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Throwback 3-D (Going Back to 3-D Films History)

426 Views 2 Replies 3 Participants Last post by  BleedOrange11
From anaglyphics to 3-dimensional films, these innovative way of movies has indeed took the world by storm. Enabling movie goers to be physically present on the film itself made it spectacular, connecting audiences to the plot being told by simply putting those 3D glasses on. Amazing, isn’t it? But haven’t you ever wondered on how all these started?

Once upon a time, back in the 1900’s, 3-Dimensional films were not as prevalent as 2-Dimensional movies. But, that doesn’t mean that 3-D films do not exist. In fact, the first ever 3-D film was produced in 1903 , entitled “L’arivee du Train”. Photography technology, which was then called “anaglyphic” technology, made this endeavor possible. Overlapping blue and cyan colors and 3-D glasses was made to create a 3-dimensional illusion.

But in spite of its presence in the industry back then, it was never a block-buster film. This is because the film was so expensive that movie enthusiasts thought it was never wise to try it out. So, continuous innovations in anaglyphics were made to develop cheaper 3-D films without sacrificing the sound and color quality.

It was in 1950s when 3-D films gained fame. More 3-D films were made, and one of the most famous of it was Bwana Devil. People’s interests back then was shifted to anaglyphics, thus creating better technology to improve 3-D movies. But the heightened cost of producing such greatly affected its market. 3-D films again lost its limelight.

Low costs of anaglyphics were made possible during the 60’s and the 70’s because filmmakers produced 3-D color films on reel. But still, because of the renaissance period and economic depression, even low-budget 3-D films weren’t patronized by the mass.

Lo and behold, IMAX was made during the 80s. This technology enabled film makers to produce films which are more realistic- capturing the senses of sight, sound and touch while watching it. Unlike anaglyphics which distorts the color quality of the films, they used lenses which are polarized, which could show two images on screen at the same time, but blocking one of them from being seen by the other eye. This made 3-D films more interesting to the public, and was able to achieve good reviews from the audience.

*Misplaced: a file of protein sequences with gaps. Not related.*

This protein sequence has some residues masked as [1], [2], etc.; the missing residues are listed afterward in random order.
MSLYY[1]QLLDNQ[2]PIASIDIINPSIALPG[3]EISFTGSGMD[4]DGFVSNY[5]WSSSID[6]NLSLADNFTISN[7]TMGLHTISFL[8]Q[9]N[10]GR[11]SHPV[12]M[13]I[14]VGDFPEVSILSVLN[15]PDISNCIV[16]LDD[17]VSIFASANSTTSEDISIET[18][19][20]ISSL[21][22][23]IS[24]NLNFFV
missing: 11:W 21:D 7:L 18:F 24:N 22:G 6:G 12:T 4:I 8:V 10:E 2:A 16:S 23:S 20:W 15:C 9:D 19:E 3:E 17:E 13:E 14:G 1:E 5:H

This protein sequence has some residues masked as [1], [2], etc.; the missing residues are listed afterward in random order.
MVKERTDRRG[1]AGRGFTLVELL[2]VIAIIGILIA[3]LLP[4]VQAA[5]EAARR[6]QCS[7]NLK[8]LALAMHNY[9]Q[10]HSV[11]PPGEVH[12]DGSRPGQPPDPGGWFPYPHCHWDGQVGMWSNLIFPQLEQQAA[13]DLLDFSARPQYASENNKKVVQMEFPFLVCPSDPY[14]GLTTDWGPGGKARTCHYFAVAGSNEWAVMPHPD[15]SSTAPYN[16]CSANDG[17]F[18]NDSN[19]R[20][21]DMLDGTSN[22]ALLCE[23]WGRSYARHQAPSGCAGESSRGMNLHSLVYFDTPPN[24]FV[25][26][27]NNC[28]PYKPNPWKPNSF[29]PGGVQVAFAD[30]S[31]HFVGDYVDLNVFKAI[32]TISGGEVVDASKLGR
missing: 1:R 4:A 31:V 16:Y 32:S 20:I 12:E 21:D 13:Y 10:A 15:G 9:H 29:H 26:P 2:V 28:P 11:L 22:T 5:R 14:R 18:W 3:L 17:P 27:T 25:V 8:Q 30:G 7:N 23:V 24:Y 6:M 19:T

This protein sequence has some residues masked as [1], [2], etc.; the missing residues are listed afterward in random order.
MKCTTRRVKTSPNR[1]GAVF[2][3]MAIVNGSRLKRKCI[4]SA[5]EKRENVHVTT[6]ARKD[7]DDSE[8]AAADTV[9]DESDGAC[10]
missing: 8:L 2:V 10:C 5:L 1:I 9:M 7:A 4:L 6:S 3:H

In the never-ending search of improvement, the MegaPlex, which we are currently enjoying right now caused a drastic change on the destiny of 3-D films. It became more advanced in terms on projection and sound, so action and fictional films were made even appealing using this technology. The Clash of the Titans and Avatar are the few examples of its success.

So now, whenever you enjoy your popcorn and 3-D film, think about all of these painstaking and how lucky we are to experience this kind of spectacular technology.
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This sounds like a translation from another language. In any case, it's got a lot of mis-information. The 3-D movies of the 1950's were not anaglyph for example, they used the same technique as today's films except it was film based instead of digital. The link below is a good place to start if you want to find some truthful information about 3-D history.

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The 3D version of L’Arrivée d’un Train was first exhibited in 1935 and was not anaglyph.

You might be interested in this book:
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